Hong Kong’s universal COVID-19 screening program came to an end on September 14 after healthcare officials tested 1.78 million people. Authorities initially hoped that at least 4 million out of the city’s 7-million population would volunteer for the test.
After Hong Kong recorded a surge of local transmissions of COVID-19 in mid-July, Chief Executive Carrie Lam reached out to Beijing to help the city conduct a universal, voluntary, and free testing program of the city’s population.
Lam’s decision was criticized by medical experts who doubted the effectiveness of universal testing on locations that aren’t under total lockdown, which is the case of Hong Kong. Others pointed out that by the time the Beijing medical arrived in the city, in early August, the daily rate of new infections had already wained.
In addition, pro-democracy activists led a boycott campaign of the city-wide testing over fears of Beijing’s involvement in the logistics. Activists cited concerns over the possible collection of DNA data from Hong Kong citizens and the use of that data on a future health code system, similar to those implemented in mainland Chinese cities.
Lam dismissed all such critiques as “politically motivated.”
Hong Kong observers have argued that the universal testing would serve as thermometer of the city’s level of public trust. While Lam hailed the program as “a success,” her critics contended that the low turnout was a “symptom of a failed state.”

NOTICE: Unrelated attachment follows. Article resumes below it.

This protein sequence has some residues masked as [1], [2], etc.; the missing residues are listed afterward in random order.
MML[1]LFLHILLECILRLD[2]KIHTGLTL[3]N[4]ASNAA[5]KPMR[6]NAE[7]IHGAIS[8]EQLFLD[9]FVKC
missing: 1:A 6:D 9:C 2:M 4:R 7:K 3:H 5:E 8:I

The authorities have identified 32 positive cases, with 40 percent of them being “weak positives,” which means they aren’t contagious. The government hoped that the testing program would be able to identify at least 1,500 asymptomatic spreaders.
The cost of the universal testing was also the subject of controversy. In total, the program cost 1.42 billion HK dollars (approximately 183 million US dollars), with about a third of that shouldered by Hong Kong taxpayers. Around 70 percent of Hong Kong’s expenses covered wages of health care staff, according to Civil Service Minister Patrick Nip.
Beijing bore the rest of the cost by building temporary testing facilities, supplying testing kits, and processing results — the latter is the responsibility of Sunrise Diagnostic Centre Limited, whose parent company, BGI group, has been involved with building a gene bank in Xinjiang. BGI group is among the Chinese companies recently sanctioned by the United States’ government.
In the weeks leading up to the start of the program, adverts were run on pro-Beijing newspapers and TV channels urging people to volunteer for the free test.
Numerous news reports used language such as “mainland Chinese medical teams worked around the clock to safeguard Hong Kong people’s health.” Suspicious social media posts praising the testing program have also been spotted.
Here are a few examples found on a Twitter search of 全民檢測 (universal testing). The account @houpan123 tweeted on September 9:
You all see the result now. #universal testing has given Hong Kong a new look in 7 days. People wear a smile of victory on their faces. The “attack” of COVID-19 is not a setback for Hong Kong. It has aggregated a spirit to counter the current. With the presence of the central government to safeguard Hong Kong, and the responsible SAR government and the solidarity of people, #HongKong will overcome the epidemic and gain a victory.